The 1,000 true fans theory is a catchy headline but a quite complex subject. Musician Robert Rich wrote a wonderful response to the original 1,000 true fans post.
Bullish: Since you’ve been recording music, have you always been full-time? Did you have a day job or temp job at some point? If so, when did you quit? Has money been a serious problem in making music?
Kim: I’m a hundred percenter, to the detriment of my bank account, my personal relationships, and my sanity. So when I decide to do something I do that full time. Of course I generally have several things going full time, but since I chose music it’s been pretty much music 24/7. A few odd jobs here and there, some graphic design work. These days I will write and sell custom songs for people for special occasions if I need the extra cash. There’s enough in a music career to keep me busy and enough income streams that a little bit in each one can keep me afloat.
There have been some scary times, financially speaking. And money problems tend to put a dark filter on one’s world view. I’m lucky to be young, healthy, and without a family depending on me for support or there is no way I could do this. I also don’t mind being broke sometimes.
Bullish: How important is making money? You said earlier – when I asked you about doing this interview – that you weren’t sure that you’d characterize what you do as “making money.” But surely life is easier when the rent is paid, of course. Do you feel like you have to function in seasons or waves — making money then making music then marketing the music, then making money then making music … etc.?
Kim: Having money problems is an awful thing. The constant background dread of not knowing if you can make your rent or eat or pay for public transportation is nauseating and draining. So making money is part of my goal. Also, art is an expensive mistress. The money I make in a year would be a pretty good living if I weren’t running a business. But I spend every cent on the music. Recording and touring are expensive.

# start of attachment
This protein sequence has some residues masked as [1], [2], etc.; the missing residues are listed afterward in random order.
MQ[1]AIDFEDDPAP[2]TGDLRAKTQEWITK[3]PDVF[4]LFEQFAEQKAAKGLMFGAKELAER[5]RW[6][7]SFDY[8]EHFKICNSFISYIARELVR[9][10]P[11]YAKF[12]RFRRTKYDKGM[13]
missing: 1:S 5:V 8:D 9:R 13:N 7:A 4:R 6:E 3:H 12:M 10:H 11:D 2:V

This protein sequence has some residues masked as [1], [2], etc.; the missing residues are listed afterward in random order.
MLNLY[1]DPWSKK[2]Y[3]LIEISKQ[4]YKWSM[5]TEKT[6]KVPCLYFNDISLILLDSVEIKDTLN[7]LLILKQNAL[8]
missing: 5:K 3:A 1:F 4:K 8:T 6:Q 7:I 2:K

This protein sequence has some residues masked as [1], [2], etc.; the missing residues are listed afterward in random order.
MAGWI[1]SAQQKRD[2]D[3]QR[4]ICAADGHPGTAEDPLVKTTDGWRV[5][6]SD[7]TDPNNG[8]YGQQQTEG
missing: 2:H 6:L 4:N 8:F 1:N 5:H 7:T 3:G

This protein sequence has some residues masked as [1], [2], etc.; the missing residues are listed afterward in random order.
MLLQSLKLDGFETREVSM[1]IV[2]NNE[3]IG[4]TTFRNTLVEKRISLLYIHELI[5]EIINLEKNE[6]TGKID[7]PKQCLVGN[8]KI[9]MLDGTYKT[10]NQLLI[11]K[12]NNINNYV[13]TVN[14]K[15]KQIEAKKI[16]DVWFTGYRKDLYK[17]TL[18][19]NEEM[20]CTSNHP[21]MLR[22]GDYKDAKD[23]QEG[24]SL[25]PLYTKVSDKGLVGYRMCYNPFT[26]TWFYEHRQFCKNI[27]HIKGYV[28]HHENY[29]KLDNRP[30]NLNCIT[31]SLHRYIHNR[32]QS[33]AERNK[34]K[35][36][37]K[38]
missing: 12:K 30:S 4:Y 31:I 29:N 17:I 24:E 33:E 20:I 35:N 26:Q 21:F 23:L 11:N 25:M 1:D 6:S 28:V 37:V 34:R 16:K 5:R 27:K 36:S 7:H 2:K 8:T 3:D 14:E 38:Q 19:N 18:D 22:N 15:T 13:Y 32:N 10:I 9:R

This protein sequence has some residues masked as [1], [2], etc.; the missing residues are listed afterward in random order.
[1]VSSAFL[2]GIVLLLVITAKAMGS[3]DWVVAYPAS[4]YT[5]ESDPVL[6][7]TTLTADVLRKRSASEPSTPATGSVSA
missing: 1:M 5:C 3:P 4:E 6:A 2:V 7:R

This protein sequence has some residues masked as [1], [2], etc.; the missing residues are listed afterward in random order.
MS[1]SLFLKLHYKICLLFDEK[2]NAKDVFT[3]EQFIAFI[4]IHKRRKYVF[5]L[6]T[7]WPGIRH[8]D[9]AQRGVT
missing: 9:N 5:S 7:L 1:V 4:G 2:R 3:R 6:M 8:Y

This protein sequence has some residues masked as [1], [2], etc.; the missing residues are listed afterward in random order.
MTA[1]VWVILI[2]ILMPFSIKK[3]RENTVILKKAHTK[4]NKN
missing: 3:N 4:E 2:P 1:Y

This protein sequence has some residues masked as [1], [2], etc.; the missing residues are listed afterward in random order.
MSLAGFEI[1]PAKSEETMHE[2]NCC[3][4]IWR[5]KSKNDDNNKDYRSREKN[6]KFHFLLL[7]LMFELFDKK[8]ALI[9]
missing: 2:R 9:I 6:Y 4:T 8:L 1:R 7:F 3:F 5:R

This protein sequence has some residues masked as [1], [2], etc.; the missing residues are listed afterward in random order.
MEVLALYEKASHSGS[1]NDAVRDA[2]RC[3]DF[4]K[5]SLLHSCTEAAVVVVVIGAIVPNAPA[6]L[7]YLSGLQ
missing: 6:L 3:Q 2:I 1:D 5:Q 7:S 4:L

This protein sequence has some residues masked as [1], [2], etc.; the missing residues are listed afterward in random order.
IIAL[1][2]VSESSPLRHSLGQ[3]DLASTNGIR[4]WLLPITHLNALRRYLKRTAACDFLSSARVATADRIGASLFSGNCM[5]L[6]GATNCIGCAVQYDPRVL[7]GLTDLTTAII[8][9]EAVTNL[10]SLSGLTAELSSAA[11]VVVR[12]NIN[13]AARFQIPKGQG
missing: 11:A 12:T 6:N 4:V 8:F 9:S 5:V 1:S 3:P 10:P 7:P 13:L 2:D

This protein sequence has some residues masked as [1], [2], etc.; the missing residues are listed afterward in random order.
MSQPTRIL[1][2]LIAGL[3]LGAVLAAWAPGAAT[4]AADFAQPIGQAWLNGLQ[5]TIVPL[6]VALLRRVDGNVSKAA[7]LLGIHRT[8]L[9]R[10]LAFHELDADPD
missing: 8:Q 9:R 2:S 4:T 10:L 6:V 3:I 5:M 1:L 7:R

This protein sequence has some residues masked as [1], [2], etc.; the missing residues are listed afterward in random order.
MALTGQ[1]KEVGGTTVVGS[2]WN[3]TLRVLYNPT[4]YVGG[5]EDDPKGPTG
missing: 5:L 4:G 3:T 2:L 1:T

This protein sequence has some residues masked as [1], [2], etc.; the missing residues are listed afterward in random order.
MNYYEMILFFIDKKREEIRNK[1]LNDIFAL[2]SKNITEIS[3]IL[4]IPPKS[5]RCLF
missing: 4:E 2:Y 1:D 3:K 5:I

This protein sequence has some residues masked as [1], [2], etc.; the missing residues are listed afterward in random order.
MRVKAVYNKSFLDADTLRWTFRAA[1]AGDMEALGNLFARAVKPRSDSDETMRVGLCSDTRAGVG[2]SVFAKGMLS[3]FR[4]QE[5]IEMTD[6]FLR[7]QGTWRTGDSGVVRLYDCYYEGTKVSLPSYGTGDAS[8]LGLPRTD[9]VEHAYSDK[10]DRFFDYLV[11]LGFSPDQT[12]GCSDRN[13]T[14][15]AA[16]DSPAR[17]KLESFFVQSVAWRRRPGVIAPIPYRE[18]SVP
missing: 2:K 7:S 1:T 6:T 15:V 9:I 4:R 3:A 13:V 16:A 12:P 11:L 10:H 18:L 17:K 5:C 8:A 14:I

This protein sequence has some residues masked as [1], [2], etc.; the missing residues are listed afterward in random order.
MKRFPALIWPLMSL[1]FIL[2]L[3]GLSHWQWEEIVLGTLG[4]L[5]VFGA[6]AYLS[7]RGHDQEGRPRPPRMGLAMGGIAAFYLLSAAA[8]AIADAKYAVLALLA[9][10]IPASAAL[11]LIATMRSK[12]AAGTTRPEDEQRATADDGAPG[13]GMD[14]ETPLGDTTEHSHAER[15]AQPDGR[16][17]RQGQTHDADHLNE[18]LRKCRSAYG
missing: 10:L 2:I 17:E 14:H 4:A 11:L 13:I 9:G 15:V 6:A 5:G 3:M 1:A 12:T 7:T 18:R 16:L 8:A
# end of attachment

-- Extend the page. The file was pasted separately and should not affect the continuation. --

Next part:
I certainly wouldn’t advocate music making as a great way to make money. Some people do make money from music. Some people can make money at everything. But as a way to pay bills and save money it’s not a great option for most of us.
Bullish: Tell us about Mission Control. How did you get the idea? You mentioned in one of your emails that you didn’t think you could fund a project on Kickstarter, since you didn’t even know what you were going to write songs about yet.
Kim: MISSION CONTROL is basically a backstage pass to my writing process as I develop my next album. Fans give me $10-$200 a month for access to a private website where I post new songs, research, videos, and blogs. I knew I needed time to develop my next album but didn’t know how I could afford it. I was also feeling sick of the constant promotion it takes to be a successful artist, always pushing, always angling, always talking about what I’m doing, worrying about download counts and how many people are sharing, Tweeting, caring. So I developed MISSION CONTROL.
If putting everything out on the Internet at large is like playing a gig on the sidewalk and trying to gather a crowd through sheer determination, then this is my Internet equivalent to playing a gig in a venue. I’m playing to the people who care enough to see what’s going on now in the development stage. Those who understand the value of nurturing art at all stages.
Kickstarter and other crowd funding options are great once you have some material and are ready to promote the hell out of something. I’ll certainly be returning to Kickstarter in the future, but for now MISSION CONTROL is saving my life.
Bullish: How many backers do you have? If you don’t mind telling us, how much money are you bringing in? (I admire your ingenuity in doing this, and the more details you can share, the more I hope this will benefit the creative ladies who read this!)
Kim: I have 68 backers. I’ve limited this first stage to 100 backers and it’s been up for a month and a half so I’m pretty happy with the 68. I’m making about $1400/month off MISSION CONTROL which pays for new instruments, studio space, recording costs and living expenses. I’ve also had a few people buy me instruments off my wishlist.
Honestly, I’m struggling a bit. I’m in Melbourne to develop the album and be with my main squeeze and this is a very expensive city. But I also feel very lucky to be taking a vacation from self-promotion (ha! What interview?) and developing a new album without worrying too much about food and bill paying.
Those 1,000 fans are sounding pretty good right about now….